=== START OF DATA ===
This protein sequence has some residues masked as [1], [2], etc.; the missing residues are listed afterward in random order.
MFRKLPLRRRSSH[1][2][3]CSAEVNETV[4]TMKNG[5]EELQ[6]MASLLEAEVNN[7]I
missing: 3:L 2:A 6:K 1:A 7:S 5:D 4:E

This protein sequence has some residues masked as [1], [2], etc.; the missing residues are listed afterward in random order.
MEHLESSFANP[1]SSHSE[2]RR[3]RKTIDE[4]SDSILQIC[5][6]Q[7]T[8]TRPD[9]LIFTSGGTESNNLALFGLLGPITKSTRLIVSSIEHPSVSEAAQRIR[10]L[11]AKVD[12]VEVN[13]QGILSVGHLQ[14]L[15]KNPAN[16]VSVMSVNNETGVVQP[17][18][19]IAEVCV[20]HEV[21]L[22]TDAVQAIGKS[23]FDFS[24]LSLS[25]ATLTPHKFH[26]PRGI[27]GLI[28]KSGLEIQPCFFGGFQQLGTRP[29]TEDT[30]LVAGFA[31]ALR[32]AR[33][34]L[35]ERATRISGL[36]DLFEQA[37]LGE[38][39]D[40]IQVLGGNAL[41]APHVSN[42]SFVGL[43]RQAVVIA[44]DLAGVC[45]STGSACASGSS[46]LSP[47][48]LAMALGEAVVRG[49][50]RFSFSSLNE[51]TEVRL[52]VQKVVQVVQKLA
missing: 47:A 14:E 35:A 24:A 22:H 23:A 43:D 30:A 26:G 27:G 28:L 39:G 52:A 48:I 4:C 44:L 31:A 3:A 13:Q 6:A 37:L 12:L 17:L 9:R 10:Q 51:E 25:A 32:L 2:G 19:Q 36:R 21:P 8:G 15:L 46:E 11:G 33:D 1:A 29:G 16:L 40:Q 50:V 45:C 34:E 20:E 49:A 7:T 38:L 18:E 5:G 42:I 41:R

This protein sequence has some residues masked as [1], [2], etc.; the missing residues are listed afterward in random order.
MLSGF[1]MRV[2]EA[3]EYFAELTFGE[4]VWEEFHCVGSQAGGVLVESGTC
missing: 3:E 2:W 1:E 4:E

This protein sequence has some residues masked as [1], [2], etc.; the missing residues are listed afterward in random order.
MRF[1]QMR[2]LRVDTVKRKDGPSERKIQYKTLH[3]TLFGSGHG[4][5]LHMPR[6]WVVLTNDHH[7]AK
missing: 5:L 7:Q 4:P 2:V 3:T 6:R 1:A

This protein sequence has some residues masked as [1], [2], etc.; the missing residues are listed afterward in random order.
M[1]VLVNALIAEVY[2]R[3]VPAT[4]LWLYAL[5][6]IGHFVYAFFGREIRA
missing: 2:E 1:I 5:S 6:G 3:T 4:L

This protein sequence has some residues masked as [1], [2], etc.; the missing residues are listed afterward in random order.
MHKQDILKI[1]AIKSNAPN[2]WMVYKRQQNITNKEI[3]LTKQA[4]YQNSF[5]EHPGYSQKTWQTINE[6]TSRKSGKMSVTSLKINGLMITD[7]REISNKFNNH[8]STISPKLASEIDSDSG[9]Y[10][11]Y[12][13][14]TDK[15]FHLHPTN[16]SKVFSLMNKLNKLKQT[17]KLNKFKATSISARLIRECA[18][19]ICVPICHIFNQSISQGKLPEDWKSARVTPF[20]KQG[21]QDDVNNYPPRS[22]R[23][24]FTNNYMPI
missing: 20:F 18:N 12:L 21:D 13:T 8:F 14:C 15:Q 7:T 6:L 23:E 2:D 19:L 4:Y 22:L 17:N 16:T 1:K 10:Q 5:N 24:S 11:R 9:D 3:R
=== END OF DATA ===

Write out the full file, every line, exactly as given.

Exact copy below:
This protein sequence has some residues masked as [1], [2], etc.; the missing residues are listed afterward in random order.
MFRKLPLRRRSSH[1][2][3]CSAEVNETV[4]TMKNG[5]EELQ[6]MASLLEAEVNN[7]I
missing: 3:L 2:A 6:K 1:A 7:S 5:D 4:E

This protein sequence has some residues masked as [1], [2], etc.; the missing residues are listed afterward in random order.
MEHLESSFANP[1]SSHSE[2]RR[3]RKTIDE[4]SDSILQIC[5][6]Q[7]T[8]TRPD[9]LIFTSGGTESNNLALFGLLGPITKSTRLIVSSIEHPSVSEAAQRIR[10]L[11]AKVD[12]VEVN[13]QGILSVGHLQ[14]L[15]KNPAN[16]VSVMSVNNETGVVQP[17][18][19]IAEVCV[20]HEV[21]L[22]TDAVQAIGKS[23]FDFS[24]LSLS[25]ATLTPHKFH[26]PRGI[27]GLI[28]KSGLEIQPCFFGGFQQLGTRP[29]TEDT[30]LVAGFA[31]ALR[32]AR[33][34]L[35]ERATRISGL[36]DLFEQA[37]LGE[38][39]D[40]IQVLGGNAL[41]APHVSN[42]SFVGL[43]RQAVVIA[44]DLAGVC[45]STGSACASGSS[46]LSP[47][48]LAMALGEAVVRG[49][50]RFSFSSLNE[51]TEVRL[52]VQKVVQVVQKLA
missing: 47:A 14:E 35:A 24:A 22:H 23:A 43:D 30:A 26:G 27:G 28:L 39:G 52:A 48:I 4:C 44:L 31:A 3:A 13:Q 6:A 37:L 12:L 17:L 9:R 10:Q 51:E 25:A 32:L 2:G 19:Q 36:R 21:P 8:G 15:L 46:E 11:G 33:D 1:A 29:G 16:L 40:Q 50:V 45:C 34:E 20:E 49:A 7:T 38:L 18:E 5:G 42:I 41:R

This protein sequence has some residues masked as [1], [2], etc.; the missing residues are listed afterward in random order.
MLSGF[1]MRV[2]EA[3]EYFAELTFGE[4]VWEEFHCVGSQAGGVLVESGTC
missing: 3:E 2:W 1:E 4:E

This protein sequence has some residues masked as [1], [2], etc.; the missing residues are listed afterward in random order.
MRF[1]QMR[2]LRVDTVKRKDGPSERKIQYKTLH[3]TLFGSGHG[4][5]LHMPR[6]WVVLTNDHH[7]AK
missing: 5:L 7:Q 4:P 2:V 3:T 6:R 1:A

This protein sequence has some residues masked as [1], [2], etc.; the missing residues are listed afterward in random order.
M[1]VLVNALIAEVY[2]R[3]VPAT[4]LWLYAL[5][6]IGHFVYAFFGREIRA
missing: 2:E 1:I 5:S 6:G 3:T 4:L

This protein sequence has some residues masked as [1], [2], etc.; the missing residues are listed afterward in random order.
MHKQDILKI[1]AIKSNAPN[2]WMVYKRQQNITNKEI[3]LTKQA[4]YQNSF[5]EHPGYSQKTWQTINE[6]TSRKSGKMSVTSLKINGLMITD[7]REISNKFNNH[8]STISPKLASEIDSDSG[9]Y[10][11]Y[12][13][14]TDK[15]FHLHPTN[16]SKVFSLMNKLNKLKQT[17]KLNKFKATSISARLIRECA[18][19]ICVPICHIFNQSISQGKLPEDWKSARVTPF[20]KQG[21]QDDVNNYPPRS[22]R[23][24]FTNNYMPI
missing: 20:F 18:N 12:L 21:D 13:T 8:F 14:C 15:Q 7:T 6:L 23:E 2:D 19:L 4:Y 22:L 17:N 16:T 1:K 10:Q 5:N 24:S 11:R 9:D 3:R